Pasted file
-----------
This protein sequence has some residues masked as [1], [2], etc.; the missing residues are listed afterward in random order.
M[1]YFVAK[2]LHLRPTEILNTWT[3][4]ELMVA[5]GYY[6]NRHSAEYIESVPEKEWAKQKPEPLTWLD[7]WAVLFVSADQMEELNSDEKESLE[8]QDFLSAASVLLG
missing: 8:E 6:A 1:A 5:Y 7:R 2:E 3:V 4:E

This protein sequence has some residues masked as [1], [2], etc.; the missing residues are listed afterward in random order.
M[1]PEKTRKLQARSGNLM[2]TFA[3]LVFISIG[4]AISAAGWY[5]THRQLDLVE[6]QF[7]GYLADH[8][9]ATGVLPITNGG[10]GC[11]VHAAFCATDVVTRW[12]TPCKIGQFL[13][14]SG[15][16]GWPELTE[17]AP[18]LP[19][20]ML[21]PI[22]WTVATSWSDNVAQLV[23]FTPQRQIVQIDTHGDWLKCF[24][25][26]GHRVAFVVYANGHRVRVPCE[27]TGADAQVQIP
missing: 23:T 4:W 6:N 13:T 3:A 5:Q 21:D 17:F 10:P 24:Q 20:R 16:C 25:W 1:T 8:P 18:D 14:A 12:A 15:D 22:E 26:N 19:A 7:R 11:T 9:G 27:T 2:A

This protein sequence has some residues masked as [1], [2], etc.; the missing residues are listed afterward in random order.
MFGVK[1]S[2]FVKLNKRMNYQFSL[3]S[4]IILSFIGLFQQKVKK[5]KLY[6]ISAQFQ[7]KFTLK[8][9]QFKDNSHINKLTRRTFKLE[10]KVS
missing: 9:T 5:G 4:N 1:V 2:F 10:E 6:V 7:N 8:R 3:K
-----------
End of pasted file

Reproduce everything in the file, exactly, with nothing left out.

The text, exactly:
This protein sequence has some residues masked as [1], [2], etc.; the missing residues are listed afterward in random order.
M[1]YFVAK[2]LHLRPTEILNTWT[3][4]ELMVA[5]GYY[6]NRHSAEYIESVPEKEWAKQKPEPLTWLD[7]WAVLFVSADQMEELNSDEKESLE[8]QDFLSAASVLLG
missing: 8:E 6:A 1:A 5:Y 7:R 2:E 3:V 4:E

This protein sequence has some residues masked as [1], [2], etc.; the missing residues are listed afterward in random order.
M[1]PEKTRKLQARSGNLM[2]TFA[3]LVFISIG[4]AISAAGWY[5]THRQLDLVE[6]QF[7]GYLADH[8][9]ATGVLPITNGG[10]GC[11]VHAAFCATDVVTRW[12]TPCKIGQFL[13][14]SG[15][16]GWPELTE[17]AP[18]LP[19][20]ML[21]PI[22]WTVATSWSDNVAQLV[23]FTPQRQIVQIDTHGDWLKCF[24][25][26]GHRVAFVVYANGHRVRVPCE[27]TGADAQVQIP
missing: 23:T 4:W 6:N 13:T 3:A 5:Q 21:D 17:F 10:P 24:Q 20:R 16:C 25:W 1:T 8:P 18:D 14:A 12:A 15:D 22:E 26:N 19:A 7:R 11:T 9:G 27:T 2:A

This protein sequence has some residues masked as [1], [2], etc.; the missing residues are listed afterward in random order.
MFGVK[1]S[2]FVKLNKRMNYQFSL[3]S[4]IILSFIGLFQQKVKK[5]KLY[6]ISAQFQ[7]KFTLK[8][9]QFKDNSHINKLTRRTFKLE[10]KVS
missing: 9:T 5:G 4:N 1:V 2:F 10:E 6:V 7:N 8:R 3:K